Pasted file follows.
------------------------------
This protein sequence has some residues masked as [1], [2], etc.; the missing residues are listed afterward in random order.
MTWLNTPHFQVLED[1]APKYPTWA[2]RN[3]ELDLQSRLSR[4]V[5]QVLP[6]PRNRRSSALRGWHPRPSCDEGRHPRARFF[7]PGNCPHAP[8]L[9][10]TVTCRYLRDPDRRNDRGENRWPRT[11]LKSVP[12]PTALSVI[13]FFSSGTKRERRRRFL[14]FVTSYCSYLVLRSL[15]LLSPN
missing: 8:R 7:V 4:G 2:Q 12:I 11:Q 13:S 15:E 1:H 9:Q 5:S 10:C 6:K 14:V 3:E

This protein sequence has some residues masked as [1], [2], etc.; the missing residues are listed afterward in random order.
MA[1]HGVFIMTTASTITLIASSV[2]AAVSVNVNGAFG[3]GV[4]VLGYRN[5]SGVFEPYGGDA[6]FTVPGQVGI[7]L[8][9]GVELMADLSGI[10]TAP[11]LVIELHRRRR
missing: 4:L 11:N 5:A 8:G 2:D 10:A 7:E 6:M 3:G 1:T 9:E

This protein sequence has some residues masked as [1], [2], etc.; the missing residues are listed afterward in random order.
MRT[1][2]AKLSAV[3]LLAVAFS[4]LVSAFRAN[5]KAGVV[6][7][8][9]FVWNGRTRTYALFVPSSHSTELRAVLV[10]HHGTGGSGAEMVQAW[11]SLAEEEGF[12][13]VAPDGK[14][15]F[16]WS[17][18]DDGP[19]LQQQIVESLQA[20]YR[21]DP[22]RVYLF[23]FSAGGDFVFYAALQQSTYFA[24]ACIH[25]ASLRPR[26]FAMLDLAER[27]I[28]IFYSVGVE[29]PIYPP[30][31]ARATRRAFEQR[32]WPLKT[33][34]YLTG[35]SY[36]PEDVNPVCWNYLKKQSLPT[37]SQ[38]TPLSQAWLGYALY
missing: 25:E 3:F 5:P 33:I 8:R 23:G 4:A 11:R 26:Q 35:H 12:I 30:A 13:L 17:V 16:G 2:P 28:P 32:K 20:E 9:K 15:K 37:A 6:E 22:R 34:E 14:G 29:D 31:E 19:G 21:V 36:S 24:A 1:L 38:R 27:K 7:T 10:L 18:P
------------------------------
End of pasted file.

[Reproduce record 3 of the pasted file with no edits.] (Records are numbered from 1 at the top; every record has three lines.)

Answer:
This protein sequence has some residues masked as [1], [2], etc.; the missing residues are listed afterward in random order.
MRT[1][2]AKLSAV[3]LLAVAFS[4]LVSAFRAN[5]KAGVV[6][7][8][9]FVWNGRTRTYALFVPSSHSTELRAVLV[10]HHGTGGSGAEMVQAW[11]SLAEEEGF[12][13]VAPDGK[14][15]F[16]WS[17][18]DDGP[19]LQQQIVESLQA[20]YR[21]DP[22]RVYLF[23]FSAGGDFVFYAALQQSTYFA[24]ACIH[25]ASLRPR[26]FAMLDLAER[27]I[28]IFYSVGVE[29]PIYPP[30][31]ARATRRAFEQR[32]WPLKT[33][34]YLTG[35]SY[36]PEDVNPVCWNYLKKQSLPT[37]SQ[38]TPLSQAWLGYALY
missing: 25:E 3:F 5:P 33:I 8:R 23:G 4:A 11:R 26:Q 35:H 12:I 30:A 13:L 17:V 16:G 2:P 28:P 32:K 20:E 9:K 15:K 37:A 6:E 22:R 34:E 14:G 29:D 31:E 19:G 21:V 36:S 24:A 1:L 38:R 27:K 7:T 10:L 18:P